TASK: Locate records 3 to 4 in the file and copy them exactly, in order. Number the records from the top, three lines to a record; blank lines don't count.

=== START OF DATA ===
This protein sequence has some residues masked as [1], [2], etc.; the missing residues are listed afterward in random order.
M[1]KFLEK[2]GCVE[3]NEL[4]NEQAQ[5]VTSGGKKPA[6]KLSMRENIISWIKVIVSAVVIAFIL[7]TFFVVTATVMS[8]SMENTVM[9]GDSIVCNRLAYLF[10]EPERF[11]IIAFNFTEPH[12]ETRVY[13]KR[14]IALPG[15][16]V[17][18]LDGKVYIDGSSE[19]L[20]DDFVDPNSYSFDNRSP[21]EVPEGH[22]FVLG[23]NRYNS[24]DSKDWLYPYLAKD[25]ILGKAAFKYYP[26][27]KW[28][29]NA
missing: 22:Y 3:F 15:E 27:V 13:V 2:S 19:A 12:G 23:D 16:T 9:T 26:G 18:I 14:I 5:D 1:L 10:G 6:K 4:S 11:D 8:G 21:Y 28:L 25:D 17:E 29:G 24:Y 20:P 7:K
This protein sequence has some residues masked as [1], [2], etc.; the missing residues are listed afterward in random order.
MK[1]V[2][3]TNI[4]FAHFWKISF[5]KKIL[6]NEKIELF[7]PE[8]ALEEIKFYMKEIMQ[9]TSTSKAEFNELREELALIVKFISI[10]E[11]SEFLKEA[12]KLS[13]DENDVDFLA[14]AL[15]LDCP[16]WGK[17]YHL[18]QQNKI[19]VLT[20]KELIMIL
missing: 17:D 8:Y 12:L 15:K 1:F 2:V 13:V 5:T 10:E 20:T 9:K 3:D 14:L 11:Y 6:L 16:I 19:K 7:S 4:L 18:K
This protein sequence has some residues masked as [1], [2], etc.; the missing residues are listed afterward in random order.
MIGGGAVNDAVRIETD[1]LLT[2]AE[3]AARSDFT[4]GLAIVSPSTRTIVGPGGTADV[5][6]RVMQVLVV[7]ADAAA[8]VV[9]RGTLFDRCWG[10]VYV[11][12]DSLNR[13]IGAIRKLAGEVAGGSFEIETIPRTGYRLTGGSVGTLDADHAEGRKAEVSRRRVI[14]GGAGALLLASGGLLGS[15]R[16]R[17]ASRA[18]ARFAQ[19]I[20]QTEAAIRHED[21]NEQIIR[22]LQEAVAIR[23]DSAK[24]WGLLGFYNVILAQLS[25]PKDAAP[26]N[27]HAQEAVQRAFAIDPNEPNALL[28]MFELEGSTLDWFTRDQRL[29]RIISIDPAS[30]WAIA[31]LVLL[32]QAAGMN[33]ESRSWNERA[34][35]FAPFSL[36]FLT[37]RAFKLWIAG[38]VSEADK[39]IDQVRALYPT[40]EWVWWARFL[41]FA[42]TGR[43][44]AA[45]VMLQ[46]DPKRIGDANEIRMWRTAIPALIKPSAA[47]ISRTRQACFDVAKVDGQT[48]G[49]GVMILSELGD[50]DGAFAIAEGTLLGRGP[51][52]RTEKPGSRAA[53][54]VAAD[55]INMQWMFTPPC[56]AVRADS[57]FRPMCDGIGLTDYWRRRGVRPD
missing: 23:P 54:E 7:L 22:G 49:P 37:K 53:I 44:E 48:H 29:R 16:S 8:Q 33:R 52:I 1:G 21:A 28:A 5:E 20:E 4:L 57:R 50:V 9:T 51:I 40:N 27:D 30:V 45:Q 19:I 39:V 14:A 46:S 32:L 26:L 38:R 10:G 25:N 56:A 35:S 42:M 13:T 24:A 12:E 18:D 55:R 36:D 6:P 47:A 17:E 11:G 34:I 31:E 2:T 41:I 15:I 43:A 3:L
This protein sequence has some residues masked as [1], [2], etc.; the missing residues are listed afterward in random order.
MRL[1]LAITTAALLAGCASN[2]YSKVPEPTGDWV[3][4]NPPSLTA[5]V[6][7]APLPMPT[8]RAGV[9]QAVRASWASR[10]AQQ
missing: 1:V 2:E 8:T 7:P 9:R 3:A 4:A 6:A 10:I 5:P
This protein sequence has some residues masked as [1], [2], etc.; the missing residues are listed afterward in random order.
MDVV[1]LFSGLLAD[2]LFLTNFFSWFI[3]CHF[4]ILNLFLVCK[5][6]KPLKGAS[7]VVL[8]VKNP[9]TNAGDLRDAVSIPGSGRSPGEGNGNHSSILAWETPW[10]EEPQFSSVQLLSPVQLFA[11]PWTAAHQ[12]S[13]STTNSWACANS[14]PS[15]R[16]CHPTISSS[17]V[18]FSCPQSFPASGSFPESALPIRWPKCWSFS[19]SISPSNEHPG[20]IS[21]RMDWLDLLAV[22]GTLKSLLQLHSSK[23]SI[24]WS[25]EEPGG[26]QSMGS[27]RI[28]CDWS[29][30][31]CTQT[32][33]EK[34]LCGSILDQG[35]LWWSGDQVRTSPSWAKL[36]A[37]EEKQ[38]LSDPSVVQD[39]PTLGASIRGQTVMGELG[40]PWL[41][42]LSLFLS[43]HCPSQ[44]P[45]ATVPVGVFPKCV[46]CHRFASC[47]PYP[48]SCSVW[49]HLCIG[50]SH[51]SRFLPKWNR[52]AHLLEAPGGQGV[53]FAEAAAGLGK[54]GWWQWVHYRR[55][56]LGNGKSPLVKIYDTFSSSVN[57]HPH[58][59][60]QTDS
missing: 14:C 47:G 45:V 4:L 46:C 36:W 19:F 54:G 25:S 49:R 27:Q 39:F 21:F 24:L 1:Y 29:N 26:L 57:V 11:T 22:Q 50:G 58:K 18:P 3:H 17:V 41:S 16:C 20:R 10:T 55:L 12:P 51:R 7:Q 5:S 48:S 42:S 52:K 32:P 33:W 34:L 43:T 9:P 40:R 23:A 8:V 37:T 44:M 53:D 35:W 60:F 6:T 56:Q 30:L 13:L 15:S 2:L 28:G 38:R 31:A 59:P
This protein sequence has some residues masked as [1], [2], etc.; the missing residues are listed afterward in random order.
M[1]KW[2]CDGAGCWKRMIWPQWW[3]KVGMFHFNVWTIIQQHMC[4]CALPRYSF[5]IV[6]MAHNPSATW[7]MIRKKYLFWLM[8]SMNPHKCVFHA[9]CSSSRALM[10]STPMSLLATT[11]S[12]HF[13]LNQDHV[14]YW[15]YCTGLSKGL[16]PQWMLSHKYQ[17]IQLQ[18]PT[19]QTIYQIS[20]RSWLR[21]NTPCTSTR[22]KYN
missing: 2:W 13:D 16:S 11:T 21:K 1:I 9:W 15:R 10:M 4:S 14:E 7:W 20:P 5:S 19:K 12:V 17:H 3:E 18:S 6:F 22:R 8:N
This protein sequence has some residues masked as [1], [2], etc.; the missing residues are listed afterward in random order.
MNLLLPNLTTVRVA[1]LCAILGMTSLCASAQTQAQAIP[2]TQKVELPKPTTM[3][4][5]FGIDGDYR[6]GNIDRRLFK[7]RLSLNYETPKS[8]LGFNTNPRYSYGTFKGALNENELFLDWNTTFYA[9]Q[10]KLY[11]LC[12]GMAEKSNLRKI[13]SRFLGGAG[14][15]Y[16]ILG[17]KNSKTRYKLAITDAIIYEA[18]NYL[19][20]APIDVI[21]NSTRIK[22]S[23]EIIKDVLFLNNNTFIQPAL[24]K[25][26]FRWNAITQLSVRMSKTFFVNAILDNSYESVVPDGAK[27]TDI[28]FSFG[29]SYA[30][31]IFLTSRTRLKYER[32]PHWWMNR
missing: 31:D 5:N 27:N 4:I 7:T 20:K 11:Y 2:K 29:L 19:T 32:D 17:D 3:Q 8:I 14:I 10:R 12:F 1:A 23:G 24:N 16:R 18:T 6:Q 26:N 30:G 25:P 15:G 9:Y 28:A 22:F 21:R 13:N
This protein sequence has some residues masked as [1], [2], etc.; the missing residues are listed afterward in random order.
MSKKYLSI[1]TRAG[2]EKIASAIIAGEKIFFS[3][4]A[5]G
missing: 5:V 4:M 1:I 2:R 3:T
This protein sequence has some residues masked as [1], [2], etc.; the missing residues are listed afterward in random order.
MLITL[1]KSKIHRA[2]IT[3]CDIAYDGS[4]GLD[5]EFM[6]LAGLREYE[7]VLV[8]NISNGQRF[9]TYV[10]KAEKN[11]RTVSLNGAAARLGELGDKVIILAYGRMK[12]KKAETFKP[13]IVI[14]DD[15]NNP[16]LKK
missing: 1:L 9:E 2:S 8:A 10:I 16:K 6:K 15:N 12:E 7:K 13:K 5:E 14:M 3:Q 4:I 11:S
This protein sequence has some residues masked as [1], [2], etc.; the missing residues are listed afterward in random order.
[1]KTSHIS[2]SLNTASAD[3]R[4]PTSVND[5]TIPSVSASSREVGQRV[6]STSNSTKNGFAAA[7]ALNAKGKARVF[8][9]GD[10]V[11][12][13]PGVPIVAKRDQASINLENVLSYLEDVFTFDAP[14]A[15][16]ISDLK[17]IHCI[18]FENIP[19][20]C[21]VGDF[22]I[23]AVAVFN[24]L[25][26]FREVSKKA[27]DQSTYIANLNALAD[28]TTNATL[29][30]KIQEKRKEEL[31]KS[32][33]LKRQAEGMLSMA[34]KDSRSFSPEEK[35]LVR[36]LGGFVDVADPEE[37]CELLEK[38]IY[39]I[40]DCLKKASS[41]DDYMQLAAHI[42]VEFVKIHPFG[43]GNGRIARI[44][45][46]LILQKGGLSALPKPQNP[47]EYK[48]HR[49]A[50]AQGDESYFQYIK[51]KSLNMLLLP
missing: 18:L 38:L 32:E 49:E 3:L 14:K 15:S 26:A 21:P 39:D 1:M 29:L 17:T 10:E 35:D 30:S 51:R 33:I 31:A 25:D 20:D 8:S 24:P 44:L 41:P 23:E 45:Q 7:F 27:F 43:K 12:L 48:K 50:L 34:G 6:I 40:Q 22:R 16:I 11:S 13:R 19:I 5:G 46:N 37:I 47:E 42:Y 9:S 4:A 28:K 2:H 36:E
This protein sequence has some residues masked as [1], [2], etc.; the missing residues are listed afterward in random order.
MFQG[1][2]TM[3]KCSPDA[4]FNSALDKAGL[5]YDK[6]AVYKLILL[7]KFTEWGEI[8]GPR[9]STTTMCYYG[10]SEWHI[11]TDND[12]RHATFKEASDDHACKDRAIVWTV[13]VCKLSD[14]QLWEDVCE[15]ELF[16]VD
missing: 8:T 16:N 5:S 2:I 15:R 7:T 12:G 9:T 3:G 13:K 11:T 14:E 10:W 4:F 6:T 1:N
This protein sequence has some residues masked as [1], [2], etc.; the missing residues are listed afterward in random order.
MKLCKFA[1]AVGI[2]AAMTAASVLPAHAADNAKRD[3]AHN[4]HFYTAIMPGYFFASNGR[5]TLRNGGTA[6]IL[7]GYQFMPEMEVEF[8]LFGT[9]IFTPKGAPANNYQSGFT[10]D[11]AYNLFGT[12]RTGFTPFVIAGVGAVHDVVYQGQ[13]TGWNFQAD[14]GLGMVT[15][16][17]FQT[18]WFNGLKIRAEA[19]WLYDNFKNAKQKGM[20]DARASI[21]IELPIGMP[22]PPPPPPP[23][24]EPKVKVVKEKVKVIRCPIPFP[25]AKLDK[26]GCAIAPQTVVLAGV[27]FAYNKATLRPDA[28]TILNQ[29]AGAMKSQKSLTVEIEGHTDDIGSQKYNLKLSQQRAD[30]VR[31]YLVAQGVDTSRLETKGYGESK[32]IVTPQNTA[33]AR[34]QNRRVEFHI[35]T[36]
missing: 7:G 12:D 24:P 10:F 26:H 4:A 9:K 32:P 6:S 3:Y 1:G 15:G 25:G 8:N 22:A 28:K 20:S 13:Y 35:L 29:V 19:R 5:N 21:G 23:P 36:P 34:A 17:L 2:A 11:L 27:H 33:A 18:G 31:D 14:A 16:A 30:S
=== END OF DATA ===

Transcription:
This protein sequence has some residues masked as [1], [2], etc.; the missing residues are listed afterward in random order.
MIGGGAVNDAVRIETD[1]LLT[2]AE[3]AARSDFT[4]GLAIVSPSTRTIVGPGGTADV[5][6]RVMQVLVV[7]ADAAA[8]VV[9]RGTLFDRCWG[10]VYV[11][12]DSLNR[13]IGAIRKLAGEVAGGSFEIETIPRTGYRLTGGSVGTLDADHAEGRKAEVSRRRVI[14]GGAGALLLASGGLLGS[15]R[16]R[17]ASRA[18]ARFAQ[19]I[20]QTEAAIRHED[21]NEQIIR[22]LQEAVAIR[23]DSAK[24]WGLLGFYNVILAQLS[25]PKDAAP[26]N[27]HAQEAVQRAFAIDPNEPNALL[28]MFELEGSTLDWFTRDQRL[29]RIISIDPAS[30]WAIA[31]LVLL[32]QAAGMN[33]ESRSWNERA[34][35]FAPFSL[36]FLT[37]RAFKLWIAG[38]VSEADK[39]IDQVRALYPT[40]EWVWWARFL[41]FA[42]TGR[43][44]AA[45]VMLQ[46]DPKRIGDANEIRMWRTAIPALIKPSAA[47]ISRTRQACFDVAKVDGQT[48]G[49]GVMILSELGD[50]DGAFAIAEGTLLGRGP[51][52]RTEKPGSRAA[53][54]VAAD[55]INMQWMFTPPC[56]AVRADS[57]FRPMCDGIGLTDYWRRRGVRPD
missing: 23:P 54:E 7:L 22:G 49:P 37:K 53:I 44:E 48:H 29:R 16:S 8:Q 33:R 52:I 1:G 21:A 28:A 5:E 20:E 4:L 57:R 50:V 9:T 51:I 40:N 27:D 30:V 45:Q 19:I 39:V 14:A 46:S 32:L 26:L 38:R 10:G 25:N 56:A 35:S 42:M 13:T 24:A 12:E 18:D 55:R 36:D 6:P 47:A 17:E 11:G 34:I 31:E 2:T 41:I 15:I 43:A 3:L
This protein sequence has some residues masked as [1], [2], etc.; the missing residues are listed afterward in random order.
MRL[1]LAITTAALLAGCASN[2]YSKVPEPTGDWV[3][4]NPPSLTA[5]V[6][7]APLPMPT[8]RAGV[9]QAVRASWASR[10]AQQ
missing: 1:V 2:E 8:T 7:P 9:R 3:A 4:A 6:A 10:I 5:P